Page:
Bears loss would be huge failure
Losing Sunday would go down as biggest failure since Super Bowl XLI
Nothing illustrated the relaxed mindset the Seahawks bring to Chicago better than coach Pete Carroll playfully answering a reporter's cell phone earlier this week.
"Not now, this is a press conference," Carroll quipped, hanging up. "Old friend from high school."
The loose, celebratory tone that Carroll set suggested it could have been the president calling to offer congratulations for ousting the Saints. That win represented the Seahawks' Super Bowl, after all.
A more serious call awaits Lovie Smith and the Bears at home Sunday. A bad connection between preparation and execution at Soldier Field threatens to ruin four months of progress.
Given the stakes, losing the playoff opener here to a Seahawks team with nine losses would go down as the Bears' biggest failure since Super Bowl XLI, Smith's most dubious defeat.
Can you hear me now?
That's just the way it works in pro sports. The thing about exceeding expectations, especially when least expected, is having to meet them with the pressure on. And the pressure isn't on the team that spent most of the week laughing about their good fortune between vanilla no-foam lattes.
Carroll bounced around like a guy excited about a play date more than the playoffs. He greeted the Chicago media during a conference call: "Hey, what's up?''
You, dude. Fist bumps all around. Such a stress-free team can create anxiety for heavily favored opponents.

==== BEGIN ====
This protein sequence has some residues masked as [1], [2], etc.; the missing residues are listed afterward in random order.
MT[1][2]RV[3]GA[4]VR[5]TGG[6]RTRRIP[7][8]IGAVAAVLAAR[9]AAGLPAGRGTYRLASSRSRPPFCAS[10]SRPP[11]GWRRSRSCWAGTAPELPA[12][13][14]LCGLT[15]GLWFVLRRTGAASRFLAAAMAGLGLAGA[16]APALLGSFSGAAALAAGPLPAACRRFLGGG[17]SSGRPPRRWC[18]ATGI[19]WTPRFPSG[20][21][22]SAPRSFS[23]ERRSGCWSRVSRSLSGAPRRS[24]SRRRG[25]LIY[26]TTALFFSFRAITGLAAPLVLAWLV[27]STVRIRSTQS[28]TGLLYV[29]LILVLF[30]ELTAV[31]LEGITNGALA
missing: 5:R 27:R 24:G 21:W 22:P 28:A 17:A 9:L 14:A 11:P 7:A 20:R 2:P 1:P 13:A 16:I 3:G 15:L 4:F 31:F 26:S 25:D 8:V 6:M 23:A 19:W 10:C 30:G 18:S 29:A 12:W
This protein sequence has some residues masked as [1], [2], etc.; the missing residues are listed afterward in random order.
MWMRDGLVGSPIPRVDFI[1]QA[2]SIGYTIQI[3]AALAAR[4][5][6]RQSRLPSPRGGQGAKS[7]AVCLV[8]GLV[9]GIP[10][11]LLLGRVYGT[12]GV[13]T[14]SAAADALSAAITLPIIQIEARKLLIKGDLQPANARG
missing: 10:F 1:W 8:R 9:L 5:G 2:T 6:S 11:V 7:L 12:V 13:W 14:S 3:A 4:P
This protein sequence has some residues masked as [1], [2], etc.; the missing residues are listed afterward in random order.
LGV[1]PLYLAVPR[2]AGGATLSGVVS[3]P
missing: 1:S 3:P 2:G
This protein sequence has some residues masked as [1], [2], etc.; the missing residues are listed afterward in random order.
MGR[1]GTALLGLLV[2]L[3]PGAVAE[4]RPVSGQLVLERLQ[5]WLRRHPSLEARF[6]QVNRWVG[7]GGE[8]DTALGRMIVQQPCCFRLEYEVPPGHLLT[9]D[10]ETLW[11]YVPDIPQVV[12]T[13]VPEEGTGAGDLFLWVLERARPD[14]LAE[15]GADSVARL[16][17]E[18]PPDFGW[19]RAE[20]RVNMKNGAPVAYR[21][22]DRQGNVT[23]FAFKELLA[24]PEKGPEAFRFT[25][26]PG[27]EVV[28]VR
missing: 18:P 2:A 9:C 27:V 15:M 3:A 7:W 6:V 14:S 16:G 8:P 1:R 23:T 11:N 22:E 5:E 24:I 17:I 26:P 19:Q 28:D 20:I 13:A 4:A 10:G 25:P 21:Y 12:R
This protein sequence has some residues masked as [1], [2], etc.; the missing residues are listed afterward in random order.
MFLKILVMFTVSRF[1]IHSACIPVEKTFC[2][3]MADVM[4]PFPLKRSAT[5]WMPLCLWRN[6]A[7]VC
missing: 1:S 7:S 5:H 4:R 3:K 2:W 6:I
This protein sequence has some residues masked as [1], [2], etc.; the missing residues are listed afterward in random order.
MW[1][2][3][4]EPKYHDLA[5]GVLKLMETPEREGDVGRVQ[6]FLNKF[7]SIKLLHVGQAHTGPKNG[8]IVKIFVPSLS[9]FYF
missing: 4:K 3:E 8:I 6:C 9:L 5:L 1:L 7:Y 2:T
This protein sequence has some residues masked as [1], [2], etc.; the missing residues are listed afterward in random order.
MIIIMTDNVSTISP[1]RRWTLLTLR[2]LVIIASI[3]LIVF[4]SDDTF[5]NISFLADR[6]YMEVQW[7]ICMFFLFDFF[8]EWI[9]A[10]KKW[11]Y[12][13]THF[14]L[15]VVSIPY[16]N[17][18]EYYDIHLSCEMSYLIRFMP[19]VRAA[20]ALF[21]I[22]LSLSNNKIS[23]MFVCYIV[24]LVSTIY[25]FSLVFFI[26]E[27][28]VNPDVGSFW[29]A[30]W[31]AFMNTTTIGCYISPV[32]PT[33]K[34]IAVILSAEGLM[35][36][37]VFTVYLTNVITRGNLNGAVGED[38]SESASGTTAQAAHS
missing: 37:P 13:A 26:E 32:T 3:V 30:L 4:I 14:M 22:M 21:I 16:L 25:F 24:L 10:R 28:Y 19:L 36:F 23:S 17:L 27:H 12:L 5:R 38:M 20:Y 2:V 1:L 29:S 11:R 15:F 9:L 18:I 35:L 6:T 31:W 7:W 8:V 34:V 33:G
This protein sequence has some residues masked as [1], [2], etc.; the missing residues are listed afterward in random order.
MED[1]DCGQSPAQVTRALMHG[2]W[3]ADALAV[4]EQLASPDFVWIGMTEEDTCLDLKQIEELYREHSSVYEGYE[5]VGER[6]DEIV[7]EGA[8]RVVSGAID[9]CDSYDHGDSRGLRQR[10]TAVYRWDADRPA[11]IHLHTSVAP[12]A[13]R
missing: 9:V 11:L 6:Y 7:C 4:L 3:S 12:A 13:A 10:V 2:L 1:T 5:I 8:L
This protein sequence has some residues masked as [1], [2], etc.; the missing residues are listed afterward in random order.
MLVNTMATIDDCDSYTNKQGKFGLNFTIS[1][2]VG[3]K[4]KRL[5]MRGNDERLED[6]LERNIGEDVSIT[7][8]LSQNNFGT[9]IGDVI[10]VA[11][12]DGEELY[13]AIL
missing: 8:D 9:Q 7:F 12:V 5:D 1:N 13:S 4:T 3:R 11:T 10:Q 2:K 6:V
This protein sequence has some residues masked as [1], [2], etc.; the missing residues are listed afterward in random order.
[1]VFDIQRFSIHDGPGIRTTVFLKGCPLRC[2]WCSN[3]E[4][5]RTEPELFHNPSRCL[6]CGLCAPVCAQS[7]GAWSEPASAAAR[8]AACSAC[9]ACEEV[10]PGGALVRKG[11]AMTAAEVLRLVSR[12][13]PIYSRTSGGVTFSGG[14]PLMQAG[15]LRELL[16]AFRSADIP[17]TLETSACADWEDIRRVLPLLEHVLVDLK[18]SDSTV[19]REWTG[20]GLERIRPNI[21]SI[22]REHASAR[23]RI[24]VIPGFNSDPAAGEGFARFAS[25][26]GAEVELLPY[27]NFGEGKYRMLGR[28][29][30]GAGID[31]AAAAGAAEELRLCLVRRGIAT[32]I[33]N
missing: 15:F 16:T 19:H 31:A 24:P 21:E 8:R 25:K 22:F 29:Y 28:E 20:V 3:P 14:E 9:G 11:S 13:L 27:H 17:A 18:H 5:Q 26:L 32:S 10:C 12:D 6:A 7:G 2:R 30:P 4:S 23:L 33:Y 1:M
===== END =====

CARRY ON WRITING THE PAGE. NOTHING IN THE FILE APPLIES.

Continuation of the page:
Meanwhile, only if the Bears win Sunday will any of the compelling comparisons to the 2006 NFC champions be apt. If they lose, all of a sudden this team will take its undignified place alongside other underachieving one-and-done teases such as the '05 and '01 Bears.
So we interrupt any Chicagoans already polishing the cowboy boots for a Super trip toward their "destination," down the "road" to Dallas for this travel update. It will be the Bears sent packing for the offseason unless they remember what got them this far.
Run the ball. Mix in the short passing game. Protect the football. Rush the passer. Tackle.
If the Bears do that as well as they did at times in the second half of the season, they will convince us that the de facto NFC championship game really wasn't played Saturday night in Atlanta. If they don't, Carroll's own phone will be buzzing with well-wishers starting Sunday afternoon around 3:30.
The Bears are better than the Seahawks and a more complete team than perhaps we have acknowledged in the weeks since they clinched a first-round bye. Now they have to prove it.
When the Bears opened the regular season at home against the Lions, I framed that as a must-win game because a loss would have affected much more than just the Bears' record in the city. How appropriate that the Bears face the same reality in their first game of the postseason.
They can leave a message that they were right all along.